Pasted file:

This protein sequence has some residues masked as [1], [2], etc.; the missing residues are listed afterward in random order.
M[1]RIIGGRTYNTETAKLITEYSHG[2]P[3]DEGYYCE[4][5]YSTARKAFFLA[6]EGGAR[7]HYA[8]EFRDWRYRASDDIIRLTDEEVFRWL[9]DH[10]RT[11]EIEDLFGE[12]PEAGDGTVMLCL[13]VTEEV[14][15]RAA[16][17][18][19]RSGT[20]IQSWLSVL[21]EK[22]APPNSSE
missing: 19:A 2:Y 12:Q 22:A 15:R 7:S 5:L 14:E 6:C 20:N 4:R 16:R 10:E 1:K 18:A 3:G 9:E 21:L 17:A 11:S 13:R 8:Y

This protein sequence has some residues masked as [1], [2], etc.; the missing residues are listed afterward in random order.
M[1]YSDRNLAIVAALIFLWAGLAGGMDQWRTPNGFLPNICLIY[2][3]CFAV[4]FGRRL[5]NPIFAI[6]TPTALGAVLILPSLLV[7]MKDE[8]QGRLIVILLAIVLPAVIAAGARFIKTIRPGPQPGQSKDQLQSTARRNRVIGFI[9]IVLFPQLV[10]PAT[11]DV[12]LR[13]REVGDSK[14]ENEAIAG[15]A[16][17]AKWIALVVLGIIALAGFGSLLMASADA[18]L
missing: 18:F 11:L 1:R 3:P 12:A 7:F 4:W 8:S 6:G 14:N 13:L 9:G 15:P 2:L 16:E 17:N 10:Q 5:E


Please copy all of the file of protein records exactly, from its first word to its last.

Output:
This protein sequence has some residues masked as [1], [2], etc.; the missing residues are listed afterward in random order.
M[1]RIIGGRTYNTETAKLITEYSHG[2]P[3]DEGYYCE[4][5]YSTARKAFFLA[6]EGGAR[7]HYA[8]EFRDWRYRASDDIIRLTDEEVFRWL[9]DH[10]RT[11]EIEDLFGE[12]PEAGDGTVMLCL[13]VTEEV[14][15]RAA[16][17][18][19]RSGT[20]IQSWLSVL[21]EK[22]APPNSSE
missing: 19:A 2:Y 12:Q 22:A 15:R 7:S 5:L 14:E 6:C 20:N 4:R 16:R 10:E 1:K 18:A 3:G 9:E 21:L 17:A 11:S 13:R 8:Y

This protein sequence has some residues masked as [1], [2], etc.; the missing residues are listed afterward in random order.
M[1]YSDRNLAIVAALIFLWAGLAGGMDQWRTPNGFLPNICLIY[2][3]CFAV[4]FGRRL[5]NPIFAI[6]TPTALGAVLILPSLLV[7]MKDE[8]QGRLIVILLAIVLPAVIAAGARFIKTIRPGPQPGQSKDQLQSTARRNRVIGFI[9]IVLFPQLV[10]PAT[11]DV[12]LR[13]REVGDSK[14]ENEAIAG[15]A[16][17]AKWIALVVLGIIALAGFGSLLMASADA[18]L
missing: 18:F 11:L 1:R 3:P 12:A 7:F 4:W 8:S 6:G 14:N 13:L 9:G 15:P 2:L 16:E 17:N 10:Q 5:E